When it comes to mobile platforms, there are tons of ways to measure success. Android leads in market share, iOS leads in customer satisfaction, and Windows Phone, well Windows Phone isn’t posing any major threats yet, but it has potential.
Perhaps one of the most precise ways of measuring the real-world impact of a platform is to gauge how many users are actually using it. And what better way to do that than by tracking which mobile OS accesses the web the most?
The Loop points to a recently published report from NetApplications, a mobile analytics firm. The company tracks over 40,000 websites and their traffic data via its network, and frequently publishes its findings.
It shouldn’t come as a surprise that NetApplications’ data showed that 61% of mobile devices accessing the web are running iOS. Apple dominates the tablet market, and the competition still doesn’t have an answer for its iPod touch.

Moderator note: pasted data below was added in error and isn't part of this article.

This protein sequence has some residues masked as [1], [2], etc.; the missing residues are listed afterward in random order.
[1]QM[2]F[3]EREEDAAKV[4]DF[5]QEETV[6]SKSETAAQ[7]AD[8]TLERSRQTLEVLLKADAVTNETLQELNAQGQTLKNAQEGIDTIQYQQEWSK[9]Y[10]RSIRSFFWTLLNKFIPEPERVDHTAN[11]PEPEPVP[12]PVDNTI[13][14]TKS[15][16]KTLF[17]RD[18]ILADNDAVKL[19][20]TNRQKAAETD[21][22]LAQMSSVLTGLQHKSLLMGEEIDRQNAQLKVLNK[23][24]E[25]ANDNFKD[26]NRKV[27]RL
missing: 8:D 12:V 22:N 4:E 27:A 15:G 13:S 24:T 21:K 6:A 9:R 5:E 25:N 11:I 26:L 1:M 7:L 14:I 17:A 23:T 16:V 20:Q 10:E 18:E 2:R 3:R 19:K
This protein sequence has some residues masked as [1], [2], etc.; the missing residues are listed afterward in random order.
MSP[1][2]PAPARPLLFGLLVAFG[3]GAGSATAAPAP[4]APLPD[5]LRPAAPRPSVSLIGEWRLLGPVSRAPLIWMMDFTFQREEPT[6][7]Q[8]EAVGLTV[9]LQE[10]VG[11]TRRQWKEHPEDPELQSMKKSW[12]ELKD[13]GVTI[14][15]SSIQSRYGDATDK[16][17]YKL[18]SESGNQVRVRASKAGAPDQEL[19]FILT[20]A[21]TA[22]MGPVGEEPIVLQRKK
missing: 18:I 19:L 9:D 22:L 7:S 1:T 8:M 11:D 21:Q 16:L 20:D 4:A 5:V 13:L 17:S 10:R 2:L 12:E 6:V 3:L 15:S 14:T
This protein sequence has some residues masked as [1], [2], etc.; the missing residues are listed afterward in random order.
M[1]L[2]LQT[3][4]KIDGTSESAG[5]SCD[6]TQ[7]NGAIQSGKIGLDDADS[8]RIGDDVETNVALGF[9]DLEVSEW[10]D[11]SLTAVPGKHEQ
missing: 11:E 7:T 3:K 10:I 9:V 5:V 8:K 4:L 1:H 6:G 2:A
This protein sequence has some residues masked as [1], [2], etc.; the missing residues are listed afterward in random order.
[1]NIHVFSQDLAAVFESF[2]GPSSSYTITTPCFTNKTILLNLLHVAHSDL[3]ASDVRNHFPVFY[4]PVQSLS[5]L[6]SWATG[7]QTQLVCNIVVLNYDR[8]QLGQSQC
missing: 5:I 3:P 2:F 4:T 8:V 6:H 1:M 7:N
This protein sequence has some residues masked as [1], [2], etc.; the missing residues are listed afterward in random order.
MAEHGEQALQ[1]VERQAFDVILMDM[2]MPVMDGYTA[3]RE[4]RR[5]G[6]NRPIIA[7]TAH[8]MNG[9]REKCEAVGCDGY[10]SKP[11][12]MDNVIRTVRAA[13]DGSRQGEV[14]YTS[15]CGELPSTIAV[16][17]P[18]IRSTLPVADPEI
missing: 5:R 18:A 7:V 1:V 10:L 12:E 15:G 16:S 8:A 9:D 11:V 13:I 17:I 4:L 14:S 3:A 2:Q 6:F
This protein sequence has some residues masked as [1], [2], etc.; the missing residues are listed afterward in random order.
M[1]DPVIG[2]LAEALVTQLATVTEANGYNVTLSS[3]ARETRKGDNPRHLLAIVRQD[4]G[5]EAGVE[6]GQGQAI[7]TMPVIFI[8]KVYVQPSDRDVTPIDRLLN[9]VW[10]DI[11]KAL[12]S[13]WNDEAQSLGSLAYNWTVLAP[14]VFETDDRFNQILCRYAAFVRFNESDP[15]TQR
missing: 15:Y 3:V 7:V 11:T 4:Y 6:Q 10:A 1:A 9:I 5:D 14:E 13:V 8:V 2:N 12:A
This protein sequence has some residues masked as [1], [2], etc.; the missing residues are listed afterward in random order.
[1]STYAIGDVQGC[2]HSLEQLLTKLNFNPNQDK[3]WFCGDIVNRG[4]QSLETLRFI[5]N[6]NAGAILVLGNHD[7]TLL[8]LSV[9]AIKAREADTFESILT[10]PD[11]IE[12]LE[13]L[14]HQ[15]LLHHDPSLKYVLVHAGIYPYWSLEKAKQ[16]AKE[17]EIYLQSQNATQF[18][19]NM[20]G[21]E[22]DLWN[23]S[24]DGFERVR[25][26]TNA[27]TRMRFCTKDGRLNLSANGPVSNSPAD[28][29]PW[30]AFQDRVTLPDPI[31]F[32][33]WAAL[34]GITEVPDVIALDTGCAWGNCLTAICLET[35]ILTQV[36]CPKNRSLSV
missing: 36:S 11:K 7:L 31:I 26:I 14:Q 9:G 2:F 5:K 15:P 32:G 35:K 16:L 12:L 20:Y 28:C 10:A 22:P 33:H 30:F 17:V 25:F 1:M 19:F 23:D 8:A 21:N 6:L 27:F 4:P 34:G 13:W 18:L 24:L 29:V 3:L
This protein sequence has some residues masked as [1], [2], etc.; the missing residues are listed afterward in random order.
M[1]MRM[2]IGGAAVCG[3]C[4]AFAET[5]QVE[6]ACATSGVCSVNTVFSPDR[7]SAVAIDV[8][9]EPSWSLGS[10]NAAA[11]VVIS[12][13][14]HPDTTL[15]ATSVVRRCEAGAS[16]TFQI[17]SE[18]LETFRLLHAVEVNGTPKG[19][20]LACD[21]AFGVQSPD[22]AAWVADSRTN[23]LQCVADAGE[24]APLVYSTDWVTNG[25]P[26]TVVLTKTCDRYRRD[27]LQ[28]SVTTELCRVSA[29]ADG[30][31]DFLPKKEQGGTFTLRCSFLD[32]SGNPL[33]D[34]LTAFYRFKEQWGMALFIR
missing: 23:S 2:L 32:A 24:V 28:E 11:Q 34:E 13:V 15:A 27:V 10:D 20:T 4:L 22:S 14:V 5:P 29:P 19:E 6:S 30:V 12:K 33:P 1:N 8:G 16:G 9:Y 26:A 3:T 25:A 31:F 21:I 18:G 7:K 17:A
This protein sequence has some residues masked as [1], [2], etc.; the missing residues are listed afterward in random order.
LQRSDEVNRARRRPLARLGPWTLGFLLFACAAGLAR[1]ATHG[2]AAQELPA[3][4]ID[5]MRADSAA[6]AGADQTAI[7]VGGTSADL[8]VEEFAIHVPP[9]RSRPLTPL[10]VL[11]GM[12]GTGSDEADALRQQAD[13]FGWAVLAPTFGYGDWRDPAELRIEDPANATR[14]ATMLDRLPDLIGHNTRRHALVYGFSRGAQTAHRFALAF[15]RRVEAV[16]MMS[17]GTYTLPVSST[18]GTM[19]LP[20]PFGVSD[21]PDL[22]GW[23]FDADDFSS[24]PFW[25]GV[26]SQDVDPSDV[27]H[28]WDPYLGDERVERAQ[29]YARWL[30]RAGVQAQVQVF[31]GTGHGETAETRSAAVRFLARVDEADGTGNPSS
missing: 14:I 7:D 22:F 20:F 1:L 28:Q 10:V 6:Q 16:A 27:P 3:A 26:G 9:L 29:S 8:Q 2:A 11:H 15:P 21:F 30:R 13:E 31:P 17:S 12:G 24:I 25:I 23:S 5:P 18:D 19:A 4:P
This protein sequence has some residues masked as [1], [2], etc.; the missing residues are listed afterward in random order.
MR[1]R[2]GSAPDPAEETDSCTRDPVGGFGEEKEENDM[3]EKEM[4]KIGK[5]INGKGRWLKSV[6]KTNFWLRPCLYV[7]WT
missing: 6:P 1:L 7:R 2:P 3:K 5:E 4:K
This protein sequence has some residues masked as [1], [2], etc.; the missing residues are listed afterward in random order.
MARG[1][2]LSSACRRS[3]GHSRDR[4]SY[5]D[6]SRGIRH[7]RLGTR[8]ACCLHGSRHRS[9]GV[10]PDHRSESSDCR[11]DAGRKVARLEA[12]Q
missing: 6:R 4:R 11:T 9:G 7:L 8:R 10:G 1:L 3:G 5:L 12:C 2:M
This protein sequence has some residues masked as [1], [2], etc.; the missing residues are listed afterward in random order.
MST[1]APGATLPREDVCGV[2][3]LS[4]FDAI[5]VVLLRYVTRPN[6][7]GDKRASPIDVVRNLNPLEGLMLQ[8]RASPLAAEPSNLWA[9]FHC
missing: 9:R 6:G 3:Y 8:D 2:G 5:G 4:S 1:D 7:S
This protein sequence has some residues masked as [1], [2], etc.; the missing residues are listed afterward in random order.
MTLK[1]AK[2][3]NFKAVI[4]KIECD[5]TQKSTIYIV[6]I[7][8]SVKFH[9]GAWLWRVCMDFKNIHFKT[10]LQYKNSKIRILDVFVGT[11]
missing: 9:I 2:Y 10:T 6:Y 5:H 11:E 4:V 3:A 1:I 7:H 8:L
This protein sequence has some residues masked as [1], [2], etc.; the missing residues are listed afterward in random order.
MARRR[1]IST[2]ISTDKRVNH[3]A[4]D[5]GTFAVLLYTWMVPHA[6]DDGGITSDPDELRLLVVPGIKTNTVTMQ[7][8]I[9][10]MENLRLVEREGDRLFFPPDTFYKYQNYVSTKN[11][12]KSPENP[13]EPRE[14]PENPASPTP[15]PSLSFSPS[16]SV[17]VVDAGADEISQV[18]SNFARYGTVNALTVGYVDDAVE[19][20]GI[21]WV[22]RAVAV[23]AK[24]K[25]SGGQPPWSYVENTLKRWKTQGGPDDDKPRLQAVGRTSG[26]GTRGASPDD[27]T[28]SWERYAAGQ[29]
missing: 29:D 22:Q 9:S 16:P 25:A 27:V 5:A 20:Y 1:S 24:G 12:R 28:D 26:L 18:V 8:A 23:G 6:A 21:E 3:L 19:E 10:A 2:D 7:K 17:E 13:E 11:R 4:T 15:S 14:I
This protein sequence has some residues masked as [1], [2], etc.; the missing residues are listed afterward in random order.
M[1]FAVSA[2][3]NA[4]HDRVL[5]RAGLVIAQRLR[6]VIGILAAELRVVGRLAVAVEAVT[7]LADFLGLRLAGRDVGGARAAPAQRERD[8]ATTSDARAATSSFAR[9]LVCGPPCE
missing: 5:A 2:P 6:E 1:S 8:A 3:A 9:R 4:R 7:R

Android users came in second, garnering 18.9% of mobile web usage. That means iOS almost has a 50 point lead over its Google-backed rival, which is interesting considering that Google’s purpose for Android was getting mobile users to its website.
Of course research involving 40,000 sites doesn’t speak for the entire web, but it does give us a good idea of what the numbers look like. I wonder why there is such a big difference between the two platforms. Aren’t Android users taking advantage of their LTE speeds?
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